STAN VAN GUNDY: Well, I think that he’s right about that. Fallout from what? I mean, the guy put out one of the absolute great efforts that I’ve seen him make or anybody make, 20 plus rebounds, nine blocks, played his heart out and missed two free throws. As I said to somebody last night, I think it was John Denton, he asked him after the game if I was upset about the free throw shooting. That’s not something that I get upset about. I mean, there’s nobody up there trying to miss a free throw in that situation. You might get frustrated by it and so do the players. We missed five out of seven in the last five minutes, five of our last seven, but that’s not an execution or an effort thing. And so I don’t want Dwight getting down about it, and there’s nothing I don’t think there’s anything wrong with saying that he’s not going to get down about it. I know he feels badly about missing them, but you know what, players even more so than coaches, they’ve got to have themselves in a position where they clear their head and are ready to bounce back and play a game on Sunday. For whatever reason, Dwight is a guy with his demeanor and everything that a lot of people in the media have chosen to criticize, but if he gets criticized on that comment, personally I think that’s ridiculous.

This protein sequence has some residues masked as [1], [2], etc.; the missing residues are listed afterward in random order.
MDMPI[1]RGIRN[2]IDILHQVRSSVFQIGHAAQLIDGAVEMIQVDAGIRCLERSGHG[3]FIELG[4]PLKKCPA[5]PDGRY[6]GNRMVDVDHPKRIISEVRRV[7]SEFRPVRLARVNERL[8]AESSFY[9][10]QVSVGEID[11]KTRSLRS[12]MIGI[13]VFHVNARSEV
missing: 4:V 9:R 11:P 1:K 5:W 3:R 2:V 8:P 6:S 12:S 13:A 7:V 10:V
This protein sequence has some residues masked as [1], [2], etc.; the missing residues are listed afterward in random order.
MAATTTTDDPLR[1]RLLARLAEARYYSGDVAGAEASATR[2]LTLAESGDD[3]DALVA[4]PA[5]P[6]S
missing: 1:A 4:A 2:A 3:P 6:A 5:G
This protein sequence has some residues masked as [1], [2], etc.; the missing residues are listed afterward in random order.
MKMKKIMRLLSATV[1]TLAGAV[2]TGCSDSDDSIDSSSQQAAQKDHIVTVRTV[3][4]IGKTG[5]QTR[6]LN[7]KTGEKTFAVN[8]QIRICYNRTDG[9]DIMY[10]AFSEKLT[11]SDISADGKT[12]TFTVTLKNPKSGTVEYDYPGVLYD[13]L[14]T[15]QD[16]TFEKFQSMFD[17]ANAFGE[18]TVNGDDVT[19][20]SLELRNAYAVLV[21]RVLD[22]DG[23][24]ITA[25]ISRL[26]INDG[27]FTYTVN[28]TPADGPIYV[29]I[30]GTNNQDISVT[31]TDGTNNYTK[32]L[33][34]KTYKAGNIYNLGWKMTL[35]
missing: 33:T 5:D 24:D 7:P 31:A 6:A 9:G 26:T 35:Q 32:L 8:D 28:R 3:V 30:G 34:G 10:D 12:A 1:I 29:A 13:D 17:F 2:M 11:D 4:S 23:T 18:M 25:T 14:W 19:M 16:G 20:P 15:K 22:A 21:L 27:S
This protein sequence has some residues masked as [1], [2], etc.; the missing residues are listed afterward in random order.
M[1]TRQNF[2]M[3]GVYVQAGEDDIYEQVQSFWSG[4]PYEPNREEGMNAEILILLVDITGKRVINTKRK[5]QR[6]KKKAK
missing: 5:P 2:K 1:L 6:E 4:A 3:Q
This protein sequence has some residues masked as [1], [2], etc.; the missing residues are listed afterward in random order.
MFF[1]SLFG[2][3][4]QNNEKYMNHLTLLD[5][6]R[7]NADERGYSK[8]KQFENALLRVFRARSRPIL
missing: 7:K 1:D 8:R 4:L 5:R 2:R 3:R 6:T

Q. Just wondering from a Laker perspective, they think, hey, they’re up three to one, they’re in control of this thing. Can you just talk about the fine line between winning and losing? A lot of people think you guys could be up 3 1 in this series right now.
STAN VAN GUNDY: Well, there’s always a lot of ifs. You have to deal with reality. We’re down 3 1. But as far as I don’t think there’s anyone who plays, coaches or watches, commentates, writes in this league that doesn’t understand the fine line between winning and losing in this game. It is a very fine line. Obviously Game 1 was not a fine line, but every other game, it’s been a very fine line between winning and losing, and it’s what makes the business because it’s what makes the games exciting, and it’s also what makes them, when you lose them, so heart wrenching because it’s not a huge difference in a game. It’s all right there. I thought our guys put everything they could into that game last night, and my number one feeling after the game was I just felt badly for them. I felt badly for our guys. I thought they put a lot into that game, just like they did in Game 2 in LA. You feel badly for them after games like that. But I know they’ll bounce back and be ready to go on Sunday. I know our guys think they’re still in the series, and we’ll be ready to play.
THE MODERATOR: Appreciate the time this afternoon. This will conclude today’s conference calls with each coach.